Down on dress codes: Why are girls treated as ‘mere distractions?’

Girls nationwide are arguing against dress codes in the “I am more than a distraction” campaign. (Facebook)

To borrow from Lord Tennyson, in the spring a young man’s fancy turns to thoughts of shoulders, collar bones and knees. That’s apparently why schools are so intent on getting young women to cover them all up.

This Kentrucky student was sent home because this outfit exposed collarbone.

A Kentucky student was sent home because this outfit exposed her collarbone.

Sprung from North Face vests and American Eagle leggings by the warmer temperatures, girls are displaying arms, legs and shoulders and running afoul of school dress codes that hold female students responsible for distracting male classmates.

So schools are dispatching girls to in-school suspension or yanking them out of class to sit in the office and wait for mom to bring a change of clothing.

In one Texas school, a 5-year-old girl had to don a T-shirt and jeans because her beloved striped dress had spaghetti straps. Writing about his young daughter’s experience in the Houston Press, journalist Jef Rouner said:

Even this little girl was dress coded.

Even this little girl was dress coded.

Make no mistake; every school dress code that is not a set uniform is about policing girls and girls alone.

We still live in a country where someone can decide the shoulders of, and I can’t stress this enough, a 5-year-old girl are so distracting that they must be sent away and decently hidden. God knows what could possibly happen to her if not.

My local high school loosed a burst of dress code enforcement last week that prompted female students to gently protest. Girls wore signs asking, “Is the length of my shorts more important than my education?” And “Stop the sexualization of teenagers.” Some boys showed solidarity by rolling up their shorts or wearing tank tops.

This student was pulled from her class because a male administrator deemed her in violation of dress code.

This local student was pulled from her class because a male administrator deemed her in violation of dress code.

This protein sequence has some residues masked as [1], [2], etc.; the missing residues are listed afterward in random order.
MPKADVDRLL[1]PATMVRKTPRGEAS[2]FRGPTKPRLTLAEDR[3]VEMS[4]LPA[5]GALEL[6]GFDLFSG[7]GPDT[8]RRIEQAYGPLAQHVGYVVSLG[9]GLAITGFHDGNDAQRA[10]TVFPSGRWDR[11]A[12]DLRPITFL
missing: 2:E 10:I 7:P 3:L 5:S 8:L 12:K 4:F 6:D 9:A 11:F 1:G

This photo shows one of the teens corralled in the local crackdown. Not even Sister Irene Margaret, the principal of my strict Catholic high school, would have winced at this simple tunic dress.

In fact, when the teen went to the office with the other offenders rounded up, cooler heads prevailed, deemed her in compliance and allowed her to go back to class. But not before she missed a lot of it.

This student’s experience illustrates the flaw in school dress codes; enforcement is random, inconsistent and inexplicable.

Dress codes almost exclusively speak to girls, and what they tell them is decidedly negative: You are responsible for what boys think and do. Yes, boys can wear shorts when it is 98 degrees but you better think twice about exposing your knees and legs.

This Idaho honors student was suspended on the last afternoon of her senior year for this dress.

This Idaho honors student was suspended on the last afternoon of her senior year for this dress.

It is not only students who chafe at irrational dress codes, but educators forced into the position of judging whether a student’s attire is too sexual. We are treated to news reports of male principals on their hands and knees measuring girls’ skirts.

A teacher friend said she noticed it was typically tall girls being cited for the length of their shorts or skirts. Almost 6 feet herself, the teacher said girls were penalized for their body types.

Writing about a well publicized British Columbia case of a girl sent home for a tank top, Shauna Pomerantz of Brock University said 15-year-old Marcia’s transgression was not that she wore anything outside of the norm at her school for girls. Her crime was her body type.

Speaking of the case, Pomerantz said, “She was punished for having the wrong kind of (“fat,” “messy”) body in an article of clothing that was not considered inappropriate on other kinds of (“thin,” “neat”) bodies.”

Author of the book “Girls, Style and School Identities: Dressing the Part,” Pomerantz writes: